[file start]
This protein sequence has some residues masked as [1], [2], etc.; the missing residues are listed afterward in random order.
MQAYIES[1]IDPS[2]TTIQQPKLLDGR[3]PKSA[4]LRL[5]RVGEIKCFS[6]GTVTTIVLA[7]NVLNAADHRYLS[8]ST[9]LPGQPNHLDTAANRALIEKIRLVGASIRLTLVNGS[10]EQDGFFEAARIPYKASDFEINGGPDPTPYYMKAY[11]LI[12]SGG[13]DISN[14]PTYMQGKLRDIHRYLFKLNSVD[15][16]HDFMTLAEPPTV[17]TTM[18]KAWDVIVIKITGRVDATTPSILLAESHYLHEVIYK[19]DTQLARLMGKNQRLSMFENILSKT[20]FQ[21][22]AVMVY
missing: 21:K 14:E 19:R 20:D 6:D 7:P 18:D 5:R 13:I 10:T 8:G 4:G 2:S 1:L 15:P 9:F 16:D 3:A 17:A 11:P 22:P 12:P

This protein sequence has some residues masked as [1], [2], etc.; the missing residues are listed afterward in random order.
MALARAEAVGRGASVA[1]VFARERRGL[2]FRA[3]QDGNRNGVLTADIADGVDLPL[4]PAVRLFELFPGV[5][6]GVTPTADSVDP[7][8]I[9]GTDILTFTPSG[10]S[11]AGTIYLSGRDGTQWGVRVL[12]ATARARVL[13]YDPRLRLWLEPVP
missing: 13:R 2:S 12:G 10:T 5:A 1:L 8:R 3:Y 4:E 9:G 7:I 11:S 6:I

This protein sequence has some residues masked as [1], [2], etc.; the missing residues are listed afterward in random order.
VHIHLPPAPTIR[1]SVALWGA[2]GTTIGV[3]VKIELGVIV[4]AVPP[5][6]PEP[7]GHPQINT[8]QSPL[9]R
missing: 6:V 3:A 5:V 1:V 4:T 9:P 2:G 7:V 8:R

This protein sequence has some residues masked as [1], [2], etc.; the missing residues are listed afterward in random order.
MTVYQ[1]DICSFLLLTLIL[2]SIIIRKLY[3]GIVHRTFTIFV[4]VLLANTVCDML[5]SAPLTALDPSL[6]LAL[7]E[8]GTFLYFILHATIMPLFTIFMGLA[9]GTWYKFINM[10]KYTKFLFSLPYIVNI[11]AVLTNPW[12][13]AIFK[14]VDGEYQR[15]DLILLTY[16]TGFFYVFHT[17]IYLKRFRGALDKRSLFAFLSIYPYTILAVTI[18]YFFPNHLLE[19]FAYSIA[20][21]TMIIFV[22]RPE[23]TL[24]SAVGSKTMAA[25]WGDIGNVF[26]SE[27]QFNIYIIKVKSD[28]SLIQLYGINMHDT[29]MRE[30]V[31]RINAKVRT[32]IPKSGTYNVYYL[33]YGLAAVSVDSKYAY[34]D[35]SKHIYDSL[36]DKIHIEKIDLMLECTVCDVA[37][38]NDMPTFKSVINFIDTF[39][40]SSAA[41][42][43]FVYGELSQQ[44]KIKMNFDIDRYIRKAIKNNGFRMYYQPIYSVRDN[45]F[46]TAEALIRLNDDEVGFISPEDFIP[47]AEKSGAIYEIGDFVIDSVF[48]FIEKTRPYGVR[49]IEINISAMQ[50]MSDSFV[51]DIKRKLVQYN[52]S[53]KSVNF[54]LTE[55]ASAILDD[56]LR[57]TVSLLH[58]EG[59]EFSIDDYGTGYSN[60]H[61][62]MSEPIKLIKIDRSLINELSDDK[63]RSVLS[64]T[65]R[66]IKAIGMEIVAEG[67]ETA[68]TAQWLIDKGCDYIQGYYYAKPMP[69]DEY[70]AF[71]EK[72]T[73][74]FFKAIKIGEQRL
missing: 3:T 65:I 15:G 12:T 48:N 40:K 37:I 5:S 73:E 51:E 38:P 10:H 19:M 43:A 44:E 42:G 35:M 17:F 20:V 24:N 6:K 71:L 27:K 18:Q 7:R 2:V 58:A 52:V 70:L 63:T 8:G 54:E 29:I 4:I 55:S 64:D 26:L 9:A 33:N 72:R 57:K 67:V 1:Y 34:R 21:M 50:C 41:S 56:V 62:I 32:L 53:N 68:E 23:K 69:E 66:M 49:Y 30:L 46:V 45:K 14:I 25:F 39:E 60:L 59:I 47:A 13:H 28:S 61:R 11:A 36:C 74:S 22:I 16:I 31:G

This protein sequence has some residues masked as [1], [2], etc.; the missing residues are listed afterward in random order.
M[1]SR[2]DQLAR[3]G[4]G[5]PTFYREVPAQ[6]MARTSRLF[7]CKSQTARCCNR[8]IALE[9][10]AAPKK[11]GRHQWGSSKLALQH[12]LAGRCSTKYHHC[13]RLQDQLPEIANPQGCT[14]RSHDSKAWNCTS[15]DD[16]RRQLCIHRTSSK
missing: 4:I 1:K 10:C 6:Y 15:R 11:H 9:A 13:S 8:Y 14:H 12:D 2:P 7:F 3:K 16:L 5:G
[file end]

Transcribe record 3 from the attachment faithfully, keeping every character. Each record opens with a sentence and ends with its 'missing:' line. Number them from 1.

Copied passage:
This protein sequence has some residues masked as [1], [2], etc.; the missing residues are listed afterward in random order.
VHIHLPPAPTIR[1]SVALWGA[2]GTTIGV[3]VKIELGVIV[4]AVPP[5][6]PEP[7]GHPQINT[8]QSPL[9]R
missing: 6:V 3:A 5:V 1:V 4:T 9:P 2:G 7:V 8:R